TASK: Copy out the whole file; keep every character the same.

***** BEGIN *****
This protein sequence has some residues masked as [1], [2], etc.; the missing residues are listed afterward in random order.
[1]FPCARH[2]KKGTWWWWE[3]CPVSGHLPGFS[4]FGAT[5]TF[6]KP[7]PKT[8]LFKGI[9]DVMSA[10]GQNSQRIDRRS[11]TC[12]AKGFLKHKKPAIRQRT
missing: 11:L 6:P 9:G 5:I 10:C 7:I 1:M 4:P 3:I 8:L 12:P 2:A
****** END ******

This protein sequence has some residues masked as [1], [2], etc.; the missing residues are listed afterward in random order.
[1]FPCARH[2]KKGTWWWWE[3]CPVSGHLPGFS[4]FGAT[5]TF[6]KP[7]PKT[8]LFKGI[9]DVMSA[10]GQNSQRIDRRS[11]TC[12]AKGFLKHKKPAIRQRT
missing: 11:L 6:P 9:G 5:I 10:C 7:I 1:M 4:P 3:I 8:L 12:P 2:A